A large-scale analysis in humans reveals that indirect breastfeeding using pumped milk is associated with the depletion of oral bacteria and a higher abundance of potential pathogens compared with direct breastfeeding at the breast.
The findings, published February 13 in the journal Cell Host & Microbe, suggest that the milk microbiota is affected by bacteria both from the infant’s mouth and from environmental sources such as breast pumps, although future research will be needed to assess the effects that these changes may have on the infant gut microbiome and infant health.
“To our knowledge, this is among the largest studies of human milk microbiota performed to date,” says senior study author Meghan Azad, a research at Children’s Hospital Research Institute of Manitoba and a Canada Research Chair in Developmental Origins of Chronic Disease at the University of Manitoba.
“This study considerably expands our understanding of the human milk microbiota and the factors that might influence it.
The results will inspire new research about breastfeeding and human milk, especially related to pumping.”
Although previously considered sterile, breastmilk is now known to contain a low abundance of bacteria. While the complexities of how maternal microbiota influence the infant microbiota are still unknown, this complex community of bacteria in breastmilk may help to establish the infant gut microbiota.
Disruptions in this process could alter the infant microbiota, causing predisposition to chronic diseases such as allergies, asthma, and obesity.
Although recent studies on human milk microbiota suggest that it might be affected by various factors, these findings have not been reproduced in large-scale studies, and the determinants of milk microbiota are still mostly unknown.
To address this gap in knowledge, Azad and her collaborators carried out bacterial gene sequencing on milk samples from 393 healthy mothers three to four months after giving birth.
They used this information to examine how the milk microbiota composition is affected by maternal factors, early life events, breastfeeding practices, and other milk components.
The researchers found a high degree of variability in the milk microbiota across mothers.
Among the many factors analyzed, the mode of breastfeeding—whether mothers provided milk with or without a pump—was the only consistent factor directly associated with the milk microbiota composition.
Specifically, indirect breastfeeding (defined as at least one serving of pumped milk in the preceding two weeks) was associated with a higher abundance of potential opportunistic pathogens, such as Stenotrophomonas and Pseudomonadaceae.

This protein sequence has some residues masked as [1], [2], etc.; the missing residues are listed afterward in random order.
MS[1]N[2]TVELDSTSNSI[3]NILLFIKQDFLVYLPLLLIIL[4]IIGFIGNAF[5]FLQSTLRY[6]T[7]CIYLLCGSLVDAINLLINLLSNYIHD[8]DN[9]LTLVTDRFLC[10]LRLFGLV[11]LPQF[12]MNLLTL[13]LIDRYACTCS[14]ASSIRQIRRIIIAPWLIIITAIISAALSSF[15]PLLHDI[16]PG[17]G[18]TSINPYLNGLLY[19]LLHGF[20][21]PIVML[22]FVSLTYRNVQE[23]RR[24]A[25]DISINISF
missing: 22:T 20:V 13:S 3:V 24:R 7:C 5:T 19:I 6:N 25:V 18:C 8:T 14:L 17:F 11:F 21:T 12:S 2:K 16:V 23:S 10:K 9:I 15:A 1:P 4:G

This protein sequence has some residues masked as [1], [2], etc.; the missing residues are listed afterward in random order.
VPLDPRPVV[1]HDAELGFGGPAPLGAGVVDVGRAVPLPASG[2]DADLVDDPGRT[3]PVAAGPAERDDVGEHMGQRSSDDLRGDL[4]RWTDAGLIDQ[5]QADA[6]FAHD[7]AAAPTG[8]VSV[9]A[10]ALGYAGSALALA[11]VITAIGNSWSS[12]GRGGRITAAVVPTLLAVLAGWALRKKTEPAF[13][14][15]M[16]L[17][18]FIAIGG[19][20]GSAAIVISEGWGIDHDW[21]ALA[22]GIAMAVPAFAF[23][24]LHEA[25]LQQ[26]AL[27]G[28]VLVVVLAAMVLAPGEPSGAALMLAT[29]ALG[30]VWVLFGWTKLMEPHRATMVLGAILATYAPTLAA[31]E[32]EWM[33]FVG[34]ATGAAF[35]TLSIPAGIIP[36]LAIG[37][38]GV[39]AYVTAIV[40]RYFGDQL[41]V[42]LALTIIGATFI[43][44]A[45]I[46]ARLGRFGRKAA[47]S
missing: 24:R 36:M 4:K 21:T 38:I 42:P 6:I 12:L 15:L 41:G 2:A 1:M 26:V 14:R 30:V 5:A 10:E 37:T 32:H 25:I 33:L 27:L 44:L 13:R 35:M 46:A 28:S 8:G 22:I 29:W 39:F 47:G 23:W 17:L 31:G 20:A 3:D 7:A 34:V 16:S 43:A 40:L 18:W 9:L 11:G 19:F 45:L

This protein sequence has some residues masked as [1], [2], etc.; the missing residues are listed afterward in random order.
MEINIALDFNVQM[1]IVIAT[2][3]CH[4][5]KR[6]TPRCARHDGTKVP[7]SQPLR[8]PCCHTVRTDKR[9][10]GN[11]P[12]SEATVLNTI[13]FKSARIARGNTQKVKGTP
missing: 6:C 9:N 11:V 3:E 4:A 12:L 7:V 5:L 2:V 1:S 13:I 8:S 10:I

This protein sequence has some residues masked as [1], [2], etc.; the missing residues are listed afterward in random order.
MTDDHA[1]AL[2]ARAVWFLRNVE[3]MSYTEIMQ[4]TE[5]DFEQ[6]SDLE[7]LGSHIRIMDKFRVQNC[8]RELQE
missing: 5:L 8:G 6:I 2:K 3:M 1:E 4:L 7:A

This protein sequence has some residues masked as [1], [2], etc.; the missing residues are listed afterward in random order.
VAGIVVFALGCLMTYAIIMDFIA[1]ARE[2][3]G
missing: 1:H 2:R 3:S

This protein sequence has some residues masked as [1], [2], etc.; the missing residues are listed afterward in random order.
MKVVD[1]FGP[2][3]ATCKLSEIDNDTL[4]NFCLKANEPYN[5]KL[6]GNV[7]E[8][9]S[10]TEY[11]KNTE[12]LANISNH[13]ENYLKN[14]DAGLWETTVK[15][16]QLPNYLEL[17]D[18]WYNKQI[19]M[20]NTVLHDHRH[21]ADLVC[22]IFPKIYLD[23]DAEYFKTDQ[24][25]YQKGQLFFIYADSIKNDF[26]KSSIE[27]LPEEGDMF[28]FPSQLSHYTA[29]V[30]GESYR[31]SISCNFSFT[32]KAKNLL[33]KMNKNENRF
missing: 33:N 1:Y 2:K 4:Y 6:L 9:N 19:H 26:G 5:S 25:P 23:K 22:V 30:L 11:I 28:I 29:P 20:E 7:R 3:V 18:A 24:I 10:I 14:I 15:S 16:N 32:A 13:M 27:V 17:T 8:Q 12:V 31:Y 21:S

“Increased exposure to potential pathogens in breastmilk could pose a risk of respiratory infection in the infant, potentially explaining why infants fed pumped milk are at increased risk for pediatric asthma compared to those fed exclusively at the breast,” says first author Shirin Moossavi of the University of Manitoba.
To determine if this is the case, there will need to be additional research into how changes in the milk microbiota affect colonization of the infant gut microbiome, which influences health.
By contrast, direct breastfeeding without a pump was associated with microbes typically found in the mouth, as well as higher overall bacterial richness and diversity.
Taken together, the findings suggest that direct breastfeeding facilitates the acquisition of oral microbiota from infants, whereas indirect breastfeeding leads to enrichment with environmental (pump-associated) bacteria.
“Our study contributes new evidence to the ongoing debate regarding the origins of milk microbiota,” Azad says.
“Contrary or in addition to the hypothesis that milk bacteria come from the mother’s gut, our results suggest that the infant’s oral bacteria are important in shaping the milk microbiota.
Mechanistic studies are needed to confirm this, but if true, it could provide exciting new opportunities for understanding and modifying the milk microbiota.”
Intriguingly, the researchers also observed differences in the milk microbiota depending on the infant sex.
These findings further support the idea that the milk microbiota is partially derived from the infant oral cavity, which may differ in male versus female infants.
According to the authors, this topic is ripe for further investigation. Collectively, the many factors they evaluated explained less than a third of the total variation observed in milk microbiota composition, indicating that other unmeasured factors contribute to the large inter-individual variation in milk microbiota profiles.
In future studies, the researchers will further explore the composition and function of the milk microbiota. In addition to bacteria, they will profile fungi in the milk samples.
They also plan to investigate how the milk microbiota influences both the gut microbiota of infants and infant development and health. Specifically, their projects will examine the association of milk microbiota with infant growth, asthma, and allergies.
“This work could have important implications for microbiota-based strategies for early-life prevention of chronic conditions,” Azad says.
More information: Cell Host & Microbe, Moossavi et al.: “Composition and Variation of the Human Milk Microbiome Are Influenced by Maternal and Early-Life Factors” https://www.cell.com/cell-host-microbe/fulltext/S1931-3128(19)30049-6 , DOI: 10.1016/j.chom.2019.01.011
Provided by Cell Press